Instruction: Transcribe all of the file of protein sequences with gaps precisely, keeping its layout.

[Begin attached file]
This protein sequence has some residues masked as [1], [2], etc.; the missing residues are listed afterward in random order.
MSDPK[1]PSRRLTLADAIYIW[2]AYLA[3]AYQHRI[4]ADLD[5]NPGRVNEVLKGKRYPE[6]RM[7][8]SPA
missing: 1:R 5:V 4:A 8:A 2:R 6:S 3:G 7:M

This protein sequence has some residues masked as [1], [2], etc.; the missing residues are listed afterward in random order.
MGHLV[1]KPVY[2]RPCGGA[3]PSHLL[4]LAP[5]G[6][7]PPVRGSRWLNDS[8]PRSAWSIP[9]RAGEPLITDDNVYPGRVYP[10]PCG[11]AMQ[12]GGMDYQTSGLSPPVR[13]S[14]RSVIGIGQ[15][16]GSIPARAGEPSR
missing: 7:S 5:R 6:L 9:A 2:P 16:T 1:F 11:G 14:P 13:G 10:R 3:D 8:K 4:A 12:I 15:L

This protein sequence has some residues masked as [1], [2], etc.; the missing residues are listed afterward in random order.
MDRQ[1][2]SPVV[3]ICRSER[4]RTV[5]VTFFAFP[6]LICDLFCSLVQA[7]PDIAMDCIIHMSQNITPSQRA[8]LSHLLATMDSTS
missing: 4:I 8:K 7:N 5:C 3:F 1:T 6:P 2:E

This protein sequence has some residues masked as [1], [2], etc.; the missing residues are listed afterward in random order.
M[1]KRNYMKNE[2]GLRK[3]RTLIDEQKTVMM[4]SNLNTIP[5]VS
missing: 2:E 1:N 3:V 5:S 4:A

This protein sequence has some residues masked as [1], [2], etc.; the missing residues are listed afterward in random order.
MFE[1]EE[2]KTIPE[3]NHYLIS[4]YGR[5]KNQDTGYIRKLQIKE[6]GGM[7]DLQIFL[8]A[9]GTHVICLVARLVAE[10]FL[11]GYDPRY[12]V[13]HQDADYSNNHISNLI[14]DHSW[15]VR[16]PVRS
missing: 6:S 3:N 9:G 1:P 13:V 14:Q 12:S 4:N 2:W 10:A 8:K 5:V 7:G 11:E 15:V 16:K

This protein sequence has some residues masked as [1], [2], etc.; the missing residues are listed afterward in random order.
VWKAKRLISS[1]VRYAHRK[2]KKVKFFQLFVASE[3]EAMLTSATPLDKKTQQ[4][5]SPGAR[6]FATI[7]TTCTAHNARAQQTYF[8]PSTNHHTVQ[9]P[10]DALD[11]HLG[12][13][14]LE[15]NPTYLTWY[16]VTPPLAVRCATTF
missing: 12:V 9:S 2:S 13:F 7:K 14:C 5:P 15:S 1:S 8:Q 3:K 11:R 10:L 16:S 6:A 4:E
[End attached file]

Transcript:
This protein sequence has some residues masked as [1], [2], etc.; the missing residues are listed afterward in random order.
MSDPK[1]PSRRLTLADAIYIW[2]AYLA[3]AYQHRI[4]ADLD[5]NPGRVNEVLKGKRYPE[6]RM[7][8]SPA
missing: 1:R 5:V 4:A 8:A 2:R 6:S 3:G 7:M

This protein sequence has some residues masked as [1], [2], etc.; the missing residues are listed afterward in random order.
MGHLV[1]KPVY[2]RPCGGA[3]PSHLL[4]LAP[5]G[6][7]PPVRGSRWLNDS[8]PRSAWSIP[9]RAGEPLITDDNVYPGRVYP[10]PCG[11]AMQ[12]GGMDYQTSGLSPPVR[13]S[14]RSVIGIGQ[15][16]GSIPARAGEPSR
missing: 7:S 5:R 6:L 9:A 2:P 16:T 1:F 11:G 14:P 13:G 10:R 3:D 8:K 4:A 12:I 15:L

This protein sequence has some residues masked as [1], [2], etc.; the missing residues are listed afterward in random order.
MDRQ[1][2]SPVV[3]ICRSER[4]RTV[5]VTFFAFP[6]LICDLFCSLVQA[7]PDIAMDCIIHMSQNITPSQRA[8]LSHLLATMDSTS
missing: 4:I 8:K 7:N 5:C 3:F 1:T 6:P 2:E

This protein sequence has some residues masked as [1], [2], etc.; the missing residues are listed afterward in random order.
M[1]KRNYMKNE[2]GLRK[3]RTLIDEQKTVMM[4]SNLNTIP[5]VS
missing: 2:E 1:N 3:V 5:S 4:A

This protein sequence has some residues masked as [1], [2], etc.; the missing residues are listed afterward in random order.
MFE[1]EE[2]KTIPE[3]NHYLIS[4]YGR[5]KNQDTGYIRKLQIKE[6]GGM[7]DLQIFL[8]A[9]GTHVICLVARLVAE[10]FL[11]GYDPRY[12]V[13]HQDADYSNNHISNLI[14]DHSW[15]VR[16]PVRS
missing: 6:S 3:N 9:G 1:P 13:V 14:Q 12:S 4:N 2:W 10:A 8:K 5:V 7:G 11:E 15:V 16:K

This protein sequence has some residues masked as [1], [2], etc.; the missing residues are listed afterward in random order.
VWKAKRLISS[1]VRYAHRK[2]KKVKFFQLFVASE[3]EAMLTSATPLDKKTQQ[4][5]SPGAR[6]FATI[7]TTCTAHNARAQQTYF[8]PSTNHHTVQ[9]P[10]DALD[11]HLG[12][13][14]LE[15]NPTYLTWY[16]VTPPLAVRCATTF
missing: 12:V 9:S 2:S 13:F 7:K 14:C 5:P 15:S 1:S 8:Q 3:K 11:R 10:L 16:S 6:A 4:E